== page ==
Yes, I Can Cannes*

By Marilyn Ferdinand

I always awaken very early on my first morning in Cannes, just at dawn, and pull on my jeans and a sweater to walk down by the old port for a cup of coffee at the all-night cafe.

OK, so that’s not what I do on my first morning at Cannes. That’s what Roger Ebert does. Good old, Roger. He has so many memories of Cannes. I do not. I’ve never been to that fabled festival. I’ve never met jury member/critic Pauline Kael or Ken Hartford, the film “butcher” who sells movies by the pound. I’ve never gazed on the sands of the Cote d’Azur or met the original Cannes Man, bon vivant Jacques D’Azur. That last name can’t be a coincidence, can it? But then people are constantly reinventing themselves in, at, and through the movies, especially at a circus like Cannes.

Since I started covering film festivals four years ago, I’ve learned a bit about the agony and the ecstasy of these ocular orgies. There are never enough hours in the day or enough cans of Red Bull to sustain one over the long haul. The much-touted films often are not nearly as interesting or satisfying as the films one decides to see based on personal interest, unless the two happily coincide. But I have to wonder if all the Cannes hype might not sweep me away from my sensible sleep schedule and misgivings about some of the films over which more experienced observers are frothing their café au lait. Who knows, I might have been tempted to brave Antichrist. It’s so much better to be psychologically tortured in the company of chic French speakers, n’est-ce pas?

Sadly, the festival ain’t what it used to be, or so the old timers say. Cannes is so much bigger, shinier, more corporatized, less devil-may-care, they say. Maybe that’s the reason Tim Burton is heading up the jury—an attempt to put the zany back in the festival. Quite possibly a loose grouping of fan boys will descend on the resort town, perhaps dressed like Johnny Depp in Alice in Wonderland or Sweeney Todd, to outrage and entertain the jaded sophisticates of festivals past.

All I do know for sure is that the Oscars are over, and now it’s on to the next landmark of the cinephile calendar. Soon we’ll know which films will be in competition, and the entire blogosphere will be buzzing with predictions. I’m not one for speculation; I’m all about the experience.

One day . . . you wait and see. l

*With thanks to Lee Dorsey and The Pointer Sisters

  • Daniel spoke:
    11th/03/2010 to 11:26 am

    Fun! As far as film festival destinations go, this has to be at or near the top. I’d rather go at a more leisurely manner than the marathon viewing that you allude to, though.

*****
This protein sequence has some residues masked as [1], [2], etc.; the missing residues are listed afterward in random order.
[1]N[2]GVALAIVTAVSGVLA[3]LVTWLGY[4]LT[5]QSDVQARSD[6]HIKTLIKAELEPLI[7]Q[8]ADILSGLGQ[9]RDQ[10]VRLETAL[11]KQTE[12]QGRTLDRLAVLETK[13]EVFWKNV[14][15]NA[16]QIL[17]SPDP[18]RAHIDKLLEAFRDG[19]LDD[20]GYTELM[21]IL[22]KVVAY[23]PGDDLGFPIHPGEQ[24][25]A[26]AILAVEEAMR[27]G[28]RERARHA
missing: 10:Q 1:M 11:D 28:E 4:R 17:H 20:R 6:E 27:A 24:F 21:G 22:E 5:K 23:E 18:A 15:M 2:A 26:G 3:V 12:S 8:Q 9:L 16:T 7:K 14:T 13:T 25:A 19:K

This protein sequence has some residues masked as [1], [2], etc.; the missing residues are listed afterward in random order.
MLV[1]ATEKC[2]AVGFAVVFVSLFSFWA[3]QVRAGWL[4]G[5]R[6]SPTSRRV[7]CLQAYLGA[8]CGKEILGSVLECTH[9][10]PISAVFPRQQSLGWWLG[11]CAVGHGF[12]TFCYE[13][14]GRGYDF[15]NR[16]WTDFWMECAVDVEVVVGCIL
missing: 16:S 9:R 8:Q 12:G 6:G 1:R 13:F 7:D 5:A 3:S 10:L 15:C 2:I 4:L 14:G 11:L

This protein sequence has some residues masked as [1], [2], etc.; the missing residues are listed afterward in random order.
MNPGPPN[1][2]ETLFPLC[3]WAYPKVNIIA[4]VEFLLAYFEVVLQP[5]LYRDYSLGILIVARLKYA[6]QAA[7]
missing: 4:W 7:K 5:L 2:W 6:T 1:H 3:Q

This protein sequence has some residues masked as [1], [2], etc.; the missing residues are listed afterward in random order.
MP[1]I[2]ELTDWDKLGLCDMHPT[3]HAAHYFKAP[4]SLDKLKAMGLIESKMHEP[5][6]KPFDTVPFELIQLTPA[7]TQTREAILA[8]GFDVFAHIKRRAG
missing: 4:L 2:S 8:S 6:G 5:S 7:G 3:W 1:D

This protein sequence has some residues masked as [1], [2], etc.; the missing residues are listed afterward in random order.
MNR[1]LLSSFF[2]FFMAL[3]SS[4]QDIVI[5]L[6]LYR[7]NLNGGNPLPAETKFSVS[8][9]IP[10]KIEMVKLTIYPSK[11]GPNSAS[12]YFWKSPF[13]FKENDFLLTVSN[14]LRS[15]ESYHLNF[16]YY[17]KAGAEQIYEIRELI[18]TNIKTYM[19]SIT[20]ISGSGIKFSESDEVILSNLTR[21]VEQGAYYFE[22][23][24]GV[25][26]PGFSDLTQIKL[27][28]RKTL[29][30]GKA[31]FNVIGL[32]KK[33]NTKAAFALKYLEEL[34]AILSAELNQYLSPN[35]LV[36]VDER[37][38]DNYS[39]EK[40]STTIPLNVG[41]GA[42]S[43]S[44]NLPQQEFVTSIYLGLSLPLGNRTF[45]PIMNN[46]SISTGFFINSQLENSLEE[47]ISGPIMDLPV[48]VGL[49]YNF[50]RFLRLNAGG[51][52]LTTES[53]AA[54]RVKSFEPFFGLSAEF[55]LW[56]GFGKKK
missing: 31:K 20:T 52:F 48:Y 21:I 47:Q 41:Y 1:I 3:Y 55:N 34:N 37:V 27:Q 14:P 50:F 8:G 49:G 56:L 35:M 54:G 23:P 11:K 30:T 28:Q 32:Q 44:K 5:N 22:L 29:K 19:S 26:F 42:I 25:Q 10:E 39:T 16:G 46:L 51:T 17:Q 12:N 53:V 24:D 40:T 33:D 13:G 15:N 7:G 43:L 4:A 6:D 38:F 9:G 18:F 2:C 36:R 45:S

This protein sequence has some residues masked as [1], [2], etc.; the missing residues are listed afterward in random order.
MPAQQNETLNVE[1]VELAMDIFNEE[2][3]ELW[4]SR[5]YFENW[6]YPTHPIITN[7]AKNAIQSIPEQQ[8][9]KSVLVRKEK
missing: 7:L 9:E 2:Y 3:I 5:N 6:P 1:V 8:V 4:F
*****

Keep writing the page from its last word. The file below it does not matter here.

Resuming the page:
One thing you can say about Cannes is that it’s a lot more international than a lot of “international” film festivals, though some of the mass appeal films in recent years have been curious (Indiana Jones?).

  • Marilyn spoke:
    11th/03/2010 to 12:30 pm

    Hi Daniel. It’s really hard to be leisurely at a film festival. It’s like being a kid in a candy store, trying to cram as much in as possible, knowing that might be your only chance to see the film. The history of Cannes is so appealing, and they do seem to recognize quality (though their adoration of “Bowling for Columbine” is vaguely anti-American to me, since it’s such a lousy, confused film). I really am going to go some day.

  • Shane spoke:
    11th/03/2010 to 10:26 pm

    If I were Irish it would be the Blarney stone, a beat the Left Bank….let’s face it I’m a film geek and Cannes is the Mecca I bow to 6 times a day, or in breaks between features. I only hope I would have a computer built into my Gucci sunglasses to identify everyone…..”hey isn’t that Jacques D’Azur behind those Foster Grants!??”

  • Rod spoke:
    11th/03/2010 to 11:47 pm

    I’ve read this post through twice now and, er, I still can’t discern its point…

  • Peter Nellhaus spoke:
    12th/03/2010 to 12:04 am

    I like the little festivals, where there is only one screen, and everything is scheduled for a three or four day weekend. I’m not sure if I’d like Telluride now, and I was there for the first two years when a weekend pass was reasonably priced. If I was to travel, it would be to Udine, Italy for the Far East Film Festival.

  • Sam Juliano spoke:
    12th/03/2010 to 9:49 am

    I have applied for a press pass to the Tribeca Film Festival, which launches in late April for 11 days here in Manhattan, so I hope to be in regular attendance. But Cannes of course is the Mother of all film festivals!

  • Marilyn spoke:
    12th/03/2010 to 10:05 am

    Peter – Smaller festivals are much more manageable from a blogging point of view, but there is something very infectious about something a bigger. I probably enjoyed the Big Island Film Festival the most because of the location (Hawaii) and the camaraderie of the filmmakers, organizers, press, and audiences. It definitely was full of aloha spirit.

    Sam – Tribeca is a fairly major festival. Get your rest! Have you covered a festival before?

  • Sam Juliano spoke:
    12th/03/2010 to 10:36 am

    Marilyn, this is the first potential coverage for me of a festival, and a decision to allow me a press pass is still pending, but it’s looking good for a few reasons.

  • Marilyn spoke:
    12th/03/2010 to 10:54 am

    Excellent! I hope you enjoy it. They’re a lot of work but also a lot of fun.

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